Related Article: How To Store Canned Food And Avoid Mess
But Aren’t Cans Heated During Canning?
Yes, but not all can are heated. And those that are heated are done carefully and controlled. The process is monitored by people and machines.
The process is also done in a facility that is designed to safely do it. Plus, after getting sealed, some of the cans are brought to a lab. Analysts would check for harmful substances and microorganisms.
How To Safely Eat Canned Food
Canned food is still safe to eat. Otherwise, they wouldn’t even make it to the grocery shelves. You can simply eat the food immediately after you open the can. You can eat it directly from the can or serve it on something else. But if you are adamant about cooking it, you have some options.
Cook Canned Food On Proper Equipment
If you want to cook it, do it on proper cooking equipment like a pan. Doing so gives you more freedom because you can toss in other ingredients.
Do the same if you just want to reheat it. If you will use an oven, put the contents in a different container. Never heat the can in a microwave. Microwaving metals can cause sparks and potential explosions.
But what if you’re on a hike up the mountains? You probably already packed a bunch of hiking or camping materials. Just throw in some cookware too.
Don’t Do It With Aluminum Cans
Cooking canned food in stainless steel cans may pose some harm. Heating can release some of the metals and the coating used. But cooking food in aluminum cans is definitely harmful. Not only is aluminum toxic, but it also leaches out more easily than the metals in steel.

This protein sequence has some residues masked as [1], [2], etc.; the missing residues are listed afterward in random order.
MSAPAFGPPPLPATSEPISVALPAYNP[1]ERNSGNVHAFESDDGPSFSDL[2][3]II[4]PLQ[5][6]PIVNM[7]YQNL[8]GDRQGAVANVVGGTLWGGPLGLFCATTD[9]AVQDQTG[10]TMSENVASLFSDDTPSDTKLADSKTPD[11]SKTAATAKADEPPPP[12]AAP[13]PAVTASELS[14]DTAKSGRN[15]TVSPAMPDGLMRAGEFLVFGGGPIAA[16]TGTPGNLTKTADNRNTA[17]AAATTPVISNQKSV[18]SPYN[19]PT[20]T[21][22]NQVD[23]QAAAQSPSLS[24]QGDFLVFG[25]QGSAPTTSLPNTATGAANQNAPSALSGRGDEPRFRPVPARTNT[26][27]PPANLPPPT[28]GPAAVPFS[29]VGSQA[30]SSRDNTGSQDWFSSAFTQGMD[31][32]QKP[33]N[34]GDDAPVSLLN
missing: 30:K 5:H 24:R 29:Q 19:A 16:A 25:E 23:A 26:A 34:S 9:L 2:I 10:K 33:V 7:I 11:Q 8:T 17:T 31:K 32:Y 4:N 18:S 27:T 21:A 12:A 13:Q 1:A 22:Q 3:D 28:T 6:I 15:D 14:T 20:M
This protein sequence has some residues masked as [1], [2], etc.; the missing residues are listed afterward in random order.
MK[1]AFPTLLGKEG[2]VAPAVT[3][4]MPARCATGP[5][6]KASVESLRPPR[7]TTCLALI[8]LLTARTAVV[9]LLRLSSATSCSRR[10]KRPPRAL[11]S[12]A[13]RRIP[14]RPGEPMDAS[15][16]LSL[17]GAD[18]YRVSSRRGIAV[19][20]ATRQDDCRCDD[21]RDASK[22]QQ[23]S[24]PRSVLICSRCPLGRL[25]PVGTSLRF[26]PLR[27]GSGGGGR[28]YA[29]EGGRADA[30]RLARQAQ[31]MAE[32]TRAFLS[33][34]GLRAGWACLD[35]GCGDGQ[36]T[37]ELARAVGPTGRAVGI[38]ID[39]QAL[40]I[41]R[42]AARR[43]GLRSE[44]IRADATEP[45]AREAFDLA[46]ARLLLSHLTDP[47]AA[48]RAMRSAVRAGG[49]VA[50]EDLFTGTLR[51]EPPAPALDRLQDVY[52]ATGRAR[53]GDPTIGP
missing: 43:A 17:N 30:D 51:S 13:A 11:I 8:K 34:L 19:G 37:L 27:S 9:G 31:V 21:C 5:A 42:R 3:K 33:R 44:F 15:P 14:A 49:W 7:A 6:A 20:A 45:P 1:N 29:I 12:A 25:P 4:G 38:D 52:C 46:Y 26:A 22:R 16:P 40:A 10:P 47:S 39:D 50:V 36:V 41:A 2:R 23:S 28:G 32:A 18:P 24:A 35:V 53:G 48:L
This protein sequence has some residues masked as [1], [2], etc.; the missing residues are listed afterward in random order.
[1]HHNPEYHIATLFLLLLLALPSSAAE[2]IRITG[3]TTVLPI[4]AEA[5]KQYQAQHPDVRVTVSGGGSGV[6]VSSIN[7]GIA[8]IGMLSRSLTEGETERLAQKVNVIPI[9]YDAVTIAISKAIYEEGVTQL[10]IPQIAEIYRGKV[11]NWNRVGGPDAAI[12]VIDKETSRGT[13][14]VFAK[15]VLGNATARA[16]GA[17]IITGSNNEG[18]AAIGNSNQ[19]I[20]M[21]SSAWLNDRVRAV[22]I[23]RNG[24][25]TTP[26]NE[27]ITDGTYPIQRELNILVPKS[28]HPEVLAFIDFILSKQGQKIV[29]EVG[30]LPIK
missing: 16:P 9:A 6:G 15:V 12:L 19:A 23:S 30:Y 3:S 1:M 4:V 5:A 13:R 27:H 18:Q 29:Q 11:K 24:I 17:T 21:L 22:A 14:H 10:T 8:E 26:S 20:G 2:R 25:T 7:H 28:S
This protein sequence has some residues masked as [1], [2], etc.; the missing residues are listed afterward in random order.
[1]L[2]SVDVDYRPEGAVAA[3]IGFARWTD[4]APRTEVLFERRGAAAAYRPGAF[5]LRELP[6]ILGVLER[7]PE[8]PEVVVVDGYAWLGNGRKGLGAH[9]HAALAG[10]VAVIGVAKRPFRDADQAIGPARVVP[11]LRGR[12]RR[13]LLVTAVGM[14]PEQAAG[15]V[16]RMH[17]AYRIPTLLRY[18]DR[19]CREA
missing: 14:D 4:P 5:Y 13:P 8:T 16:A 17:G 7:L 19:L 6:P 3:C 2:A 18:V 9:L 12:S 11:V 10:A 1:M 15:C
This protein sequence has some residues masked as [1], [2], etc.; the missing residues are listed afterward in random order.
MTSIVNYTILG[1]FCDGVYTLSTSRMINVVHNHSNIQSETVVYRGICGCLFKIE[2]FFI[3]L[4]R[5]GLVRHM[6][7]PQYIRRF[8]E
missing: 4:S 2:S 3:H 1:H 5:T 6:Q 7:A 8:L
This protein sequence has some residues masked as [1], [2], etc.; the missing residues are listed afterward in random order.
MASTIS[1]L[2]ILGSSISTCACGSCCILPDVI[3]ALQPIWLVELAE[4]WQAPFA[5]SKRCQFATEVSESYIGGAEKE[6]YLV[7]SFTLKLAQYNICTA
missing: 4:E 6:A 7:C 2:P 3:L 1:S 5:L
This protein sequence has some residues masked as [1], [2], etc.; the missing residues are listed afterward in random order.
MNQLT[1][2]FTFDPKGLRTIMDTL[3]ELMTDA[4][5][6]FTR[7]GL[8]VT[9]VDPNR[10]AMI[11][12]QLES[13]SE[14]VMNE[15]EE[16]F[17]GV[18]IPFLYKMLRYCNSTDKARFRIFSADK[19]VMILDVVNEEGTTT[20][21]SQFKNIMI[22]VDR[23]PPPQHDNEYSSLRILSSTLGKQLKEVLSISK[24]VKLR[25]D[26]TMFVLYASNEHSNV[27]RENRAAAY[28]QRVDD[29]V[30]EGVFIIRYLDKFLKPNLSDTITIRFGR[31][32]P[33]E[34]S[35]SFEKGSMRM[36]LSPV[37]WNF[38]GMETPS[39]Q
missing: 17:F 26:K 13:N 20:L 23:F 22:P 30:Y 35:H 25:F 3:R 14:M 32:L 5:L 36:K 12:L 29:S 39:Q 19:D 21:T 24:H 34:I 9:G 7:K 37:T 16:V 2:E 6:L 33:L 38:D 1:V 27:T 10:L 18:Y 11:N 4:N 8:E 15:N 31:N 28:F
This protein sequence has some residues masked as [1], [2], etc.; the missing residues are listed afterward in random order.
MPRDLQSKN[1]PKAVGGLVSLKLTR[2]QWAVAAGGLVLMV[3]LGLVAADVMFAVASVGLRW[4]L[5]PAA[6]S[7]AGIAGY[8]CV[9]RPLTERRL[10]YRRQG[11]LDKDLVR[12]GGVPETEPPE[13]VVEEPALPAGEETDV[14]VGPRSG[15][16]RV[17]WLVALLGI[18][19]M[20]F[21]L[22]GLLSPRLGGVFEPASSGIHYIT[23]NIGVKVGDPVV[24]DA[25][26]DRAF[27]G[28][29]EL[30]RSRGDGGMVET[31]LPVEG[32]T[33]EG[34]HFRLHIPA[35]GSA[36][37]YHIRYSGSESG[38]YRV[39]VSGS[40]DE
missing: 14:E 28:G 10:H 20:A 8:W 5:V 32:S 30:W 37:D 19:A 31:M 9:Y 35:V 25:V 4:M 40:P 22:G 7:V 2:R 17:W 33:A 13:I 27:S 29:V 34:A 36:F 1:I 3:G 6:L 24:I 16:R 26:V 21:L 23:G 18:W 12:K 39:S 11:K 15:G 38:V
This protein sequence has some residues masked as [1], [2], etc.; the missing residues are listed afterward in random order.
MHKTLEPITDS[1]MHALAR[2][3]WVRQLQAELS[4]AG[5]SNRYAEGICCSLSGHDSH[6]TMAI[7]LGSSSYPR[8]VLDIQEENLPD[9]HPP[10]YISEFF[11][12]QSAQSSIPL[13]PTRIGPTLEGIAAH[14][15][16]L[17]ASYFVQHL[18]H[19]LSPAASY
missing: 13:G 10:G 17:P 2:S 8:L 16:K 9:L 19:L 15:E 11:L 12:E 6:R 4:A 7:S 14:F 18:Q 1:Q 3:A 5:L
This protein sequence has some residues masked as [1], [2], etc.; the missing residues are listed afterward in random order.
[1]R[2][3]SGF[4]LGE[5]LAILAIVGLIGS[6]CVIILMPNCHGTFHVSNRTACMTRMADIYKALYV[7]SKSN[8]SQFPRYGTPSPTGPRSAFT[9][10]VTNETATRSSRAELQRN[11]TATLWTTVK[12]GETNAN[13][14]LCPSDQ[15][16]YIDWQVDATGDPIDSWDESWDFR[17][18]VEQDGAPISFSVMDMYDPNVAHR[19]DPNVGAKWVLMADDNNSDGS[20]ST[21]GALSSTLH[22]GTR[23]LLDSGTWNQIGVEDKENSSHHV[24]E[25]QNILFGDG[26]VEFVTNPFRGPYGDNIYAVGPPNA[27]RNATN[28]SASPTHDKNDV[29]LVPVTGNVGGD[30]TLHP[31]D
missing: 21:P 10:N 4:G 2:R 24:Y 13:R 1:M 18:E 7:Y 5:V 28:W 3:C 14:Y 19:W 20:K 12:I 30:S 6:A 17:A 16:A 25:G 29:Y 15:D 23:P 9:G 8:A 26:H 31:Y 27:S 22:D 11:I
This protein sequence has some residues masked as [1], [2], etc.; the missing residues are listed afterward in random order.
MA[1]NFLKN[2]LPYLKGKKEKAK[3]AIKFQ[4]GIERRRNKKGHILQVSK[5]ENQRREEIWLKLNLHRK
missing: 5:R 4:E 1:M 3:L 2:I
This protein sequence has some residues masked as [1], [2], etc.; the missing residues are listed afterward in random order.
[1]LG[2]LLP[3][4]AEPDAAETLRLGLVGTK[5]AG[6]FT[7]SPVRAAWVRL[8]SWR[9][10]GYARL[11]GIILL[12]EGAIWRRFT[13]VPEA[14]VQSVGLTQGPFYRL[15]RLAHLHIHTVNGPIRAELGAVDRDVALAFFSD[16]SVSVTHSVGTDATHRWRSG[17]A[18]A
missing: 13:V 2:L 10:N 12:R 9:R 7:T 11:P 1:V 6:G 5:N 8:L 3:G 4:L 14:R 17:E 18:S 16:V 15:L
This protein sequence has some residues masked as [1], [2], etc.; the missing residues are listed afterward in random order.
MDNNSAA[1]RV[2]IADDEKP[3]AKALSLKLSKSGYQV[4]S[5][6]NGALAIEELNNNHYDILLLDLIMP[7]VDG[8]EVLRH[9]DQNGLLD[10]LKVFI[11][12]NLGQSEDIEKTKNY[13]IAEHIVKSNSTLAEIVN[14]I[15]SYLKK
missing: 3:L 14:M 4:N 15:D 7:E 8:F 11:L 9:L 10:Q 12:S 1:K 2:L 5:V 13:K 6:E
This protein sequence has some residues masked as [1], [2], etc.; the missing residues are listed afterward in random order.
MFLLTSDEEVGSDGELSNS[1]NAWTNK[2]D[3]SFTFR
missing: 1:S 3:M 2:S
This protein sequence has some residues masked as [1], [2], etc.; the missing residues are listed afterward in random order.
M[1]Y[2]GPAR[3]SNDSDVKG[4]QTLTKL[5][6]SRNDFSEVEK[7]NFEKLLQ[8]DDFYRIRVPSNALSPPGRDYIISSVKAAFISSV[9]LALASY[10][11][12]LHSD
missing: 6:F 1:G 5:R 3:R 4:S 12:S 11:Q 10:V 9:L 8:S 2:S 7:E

Remove The Top And Label
Remove the top before heating or cooking. Doing so prevents any pressure buildup. Remove the label to prevent unwanted fires. If you are cooking with an open fire outside, some ashes might get into the food.
There are ways to keep ashes out while still preventing pressure buildup. You can punch some holes at the top. Alternatively, you can remove the lid and put a loose cover on top.
Do It Fast
Lastly, if you’ll do it, do it quickly. The longer you expose the can to the heat, the more the metal and coating will leach. Since the food is ready to eat, you don’t need to really cook it. Just warm it up.
Related Article: 10 Yummy Substitutes for Canned Tomatoes
Can you reuse the cans to reheat or cook other food?
Reusing cans to reheat the food is not a good idea. That can would have already been stressed the first time you heated it. Doing it repeatedly will definitely let the metals and coating leach. If you’ll reuse the can, do it for other non-food purposes.
Is it safe to eat from dented cans?
Whether it is safe to eat from dented can depend on the type of dent. If the dent just happened, then the food is still safe. If you don’t know how it happened, check if the can was punctured. There may even be microscopic holes. If the can is bloated, then definitely avoid it. Cans bloat because of gas buildup from respiring microorganisms.